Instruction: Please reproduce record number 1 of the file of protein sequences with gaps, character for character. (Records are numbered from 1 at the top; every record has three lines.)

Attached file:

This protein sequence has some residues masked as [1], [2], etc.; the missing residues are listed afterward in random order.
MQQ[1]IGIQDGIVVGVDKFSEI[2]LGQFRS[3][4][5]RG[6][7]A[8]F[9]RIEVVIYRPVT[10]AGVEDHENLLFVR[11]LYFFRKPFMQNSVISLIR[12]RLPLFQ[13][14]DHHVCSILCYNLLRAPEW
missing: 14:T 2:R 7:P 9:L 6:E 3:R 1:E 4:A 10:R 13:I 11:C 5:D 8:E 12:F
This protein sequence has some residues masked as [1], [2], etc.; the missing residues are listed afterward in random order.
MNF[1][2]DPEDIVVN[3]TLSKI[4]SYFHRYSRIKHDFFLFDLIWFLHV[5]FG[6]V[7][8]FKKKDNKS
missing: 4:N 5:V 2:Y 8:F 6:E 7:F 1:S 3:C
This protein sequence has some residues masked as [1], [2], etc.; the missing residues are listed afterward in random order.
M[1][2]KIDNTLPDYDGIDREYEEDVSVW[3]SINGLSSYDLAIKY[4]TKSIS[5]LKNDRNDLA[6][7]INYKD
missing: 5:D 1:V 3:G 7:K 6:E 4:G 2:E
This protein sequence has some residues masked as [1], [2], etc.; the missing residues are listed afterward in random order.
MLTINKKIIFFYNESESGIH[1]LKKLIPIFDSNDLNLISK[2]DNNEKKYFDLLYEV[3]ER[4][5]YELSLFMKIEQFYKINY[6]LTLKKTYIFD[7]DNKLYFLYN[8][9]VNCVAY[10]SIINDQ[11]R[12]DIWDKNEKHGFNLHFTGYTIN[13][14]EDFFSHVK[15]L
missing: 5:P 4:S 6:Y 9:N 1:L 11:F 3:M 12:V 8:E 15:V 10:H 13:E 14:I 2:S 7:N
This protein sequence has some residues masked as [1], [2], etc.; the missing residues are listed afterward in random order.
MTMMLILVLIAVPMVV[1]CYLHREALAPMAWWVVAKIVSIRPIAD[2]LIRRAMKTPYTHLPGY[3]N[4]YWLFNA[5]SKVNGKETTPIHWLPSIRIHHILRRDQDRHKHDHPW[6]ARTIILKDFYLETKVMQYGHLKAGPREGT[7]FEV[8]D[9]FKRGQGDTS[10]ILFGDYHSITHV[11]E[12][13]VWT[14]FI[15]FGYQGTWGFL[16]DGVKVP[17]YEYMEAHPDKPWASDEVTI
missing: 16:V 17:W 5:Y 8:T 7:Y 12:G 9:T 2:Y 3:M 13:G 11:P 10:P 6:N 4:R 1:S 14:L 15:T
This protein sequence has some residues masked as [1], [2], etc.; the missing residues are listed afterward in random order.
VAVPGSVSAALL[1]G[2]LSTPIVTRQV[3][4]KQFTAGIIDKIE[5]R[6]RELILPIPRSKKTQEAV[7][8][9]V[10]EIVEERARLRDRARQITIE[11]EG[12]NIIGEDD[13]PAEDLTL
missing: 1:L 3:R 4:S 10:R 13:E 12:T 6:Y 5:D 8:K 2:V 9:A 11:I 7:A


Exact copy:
This protein sequence has some residues masked as [1], [2], etc.; the missing residues are listed afterward in random order.
MQQ[1]IGIQDGIVVGVDKFSEI[2]LGQFRS[3][4][5]RG[6][7]A[8]F[9]RIEVVIYRPVT[10]AGVEDHENLLFVR[11]LYFFRKPFMQNSVISLIR[12]RLPLFQ[13][14]DHHVCSILCYNLLRAPEW
missing: 14:T 2:R 7:P 9:L 6:E 3:R 1:E 4:A 10:R 13:I 11:C 5:D 8:E 12:F